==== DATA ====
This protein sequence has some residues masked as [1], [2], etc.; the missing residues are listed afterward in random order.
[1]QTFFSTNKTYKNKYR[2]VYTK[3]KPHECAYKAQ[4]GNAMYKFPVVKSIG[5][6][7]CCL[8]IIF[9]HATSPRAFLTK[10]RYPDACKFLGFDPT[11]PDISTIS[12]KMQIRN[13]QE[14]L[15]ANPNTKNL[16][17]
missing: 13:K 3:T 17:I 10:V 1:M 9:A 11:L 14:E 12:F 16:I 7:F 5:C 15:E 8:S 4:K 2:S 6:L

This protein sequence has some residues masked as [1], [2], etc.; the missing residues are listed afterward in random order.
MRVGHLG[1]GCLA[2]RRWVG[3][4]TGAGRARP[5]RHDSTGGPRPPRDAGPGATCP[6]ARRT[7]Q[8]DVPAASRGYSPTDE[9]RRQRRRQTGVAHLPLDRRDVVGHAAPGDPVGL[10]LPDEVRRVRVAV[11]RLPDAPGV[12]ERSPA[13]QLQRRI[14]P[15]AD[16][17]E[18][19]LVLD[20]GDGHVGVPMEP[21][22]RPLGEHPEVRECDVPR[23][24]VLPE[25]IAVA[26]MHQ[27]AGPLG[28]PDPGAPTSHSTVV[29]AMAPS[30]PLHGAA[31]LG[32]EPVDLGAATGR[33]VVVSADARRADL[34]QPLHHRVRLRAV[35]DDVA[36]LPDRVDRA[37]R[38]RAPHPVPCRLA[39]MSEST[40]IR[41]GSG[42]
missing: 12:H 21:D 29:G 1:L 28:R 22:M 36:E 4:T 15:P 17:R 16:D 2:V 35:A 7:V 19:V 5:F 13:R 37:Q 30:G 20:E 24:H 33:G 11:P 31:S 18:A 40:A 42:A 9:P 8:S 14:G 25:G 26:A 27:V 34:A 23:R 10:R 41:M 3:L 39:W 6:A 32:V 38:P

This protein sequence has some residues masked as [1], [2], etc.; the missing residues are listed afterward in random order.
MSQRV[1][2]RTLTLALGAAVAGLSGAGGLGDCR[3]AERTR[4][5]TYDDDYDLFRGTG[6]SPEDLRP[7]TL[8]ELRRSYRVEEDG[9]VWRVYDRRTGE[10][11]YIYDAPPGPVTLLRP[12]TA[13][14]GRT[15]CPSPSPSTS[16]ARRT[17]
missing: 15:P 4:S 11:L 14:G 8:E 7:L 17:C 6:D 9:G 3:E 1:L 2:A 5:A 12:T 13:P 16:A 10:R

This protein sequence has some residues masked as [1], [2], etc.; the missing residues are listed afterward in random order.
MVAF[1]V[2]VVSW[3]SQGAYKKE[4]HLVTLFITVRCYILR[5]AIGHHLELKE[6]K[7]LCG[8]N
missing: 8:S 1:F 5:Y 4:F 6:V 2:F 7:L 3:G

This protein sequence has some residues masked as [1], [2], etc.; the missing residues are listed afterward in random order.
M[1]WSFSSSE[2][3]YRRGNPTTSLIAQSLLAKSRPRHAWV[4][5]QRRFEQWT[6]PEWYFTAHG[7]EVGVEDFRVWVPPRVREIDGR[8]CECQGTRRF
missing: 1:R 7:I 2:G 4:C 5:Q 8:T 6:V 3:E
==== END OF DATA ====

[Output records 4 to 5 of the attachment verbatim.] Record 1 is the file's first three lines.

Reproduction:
This protein sequence has some residues masked as [1], [2], etc.; the missing residues are listed afterward in random order.
MVAF[1]V[2]VVSW[3]SQGAYKKE[4]HLVTLFITVRCYILR[5]AIGHHLELKE[6]K[7]LCG[8]N
missing: 8:S 1:F 5:Y 4:F 6:V 2:F 7:L 3:G

This protein sequence has some residues masked as [1], [2], etc.; the missing residues are listed afterward in random order.
M[1]WSFSSSE[2][3]YRRGNPTTSLIAQSLLAKSRPRHAWV[4][5]QRRFEQWT[6]PEWYFTAHG[7]EVGVEDFRVWVPPRVREIDGR[8]CECQGTRRF
missing: 1:R 7:I 2:G 4:C 5:Q 8:T 6:V 3:E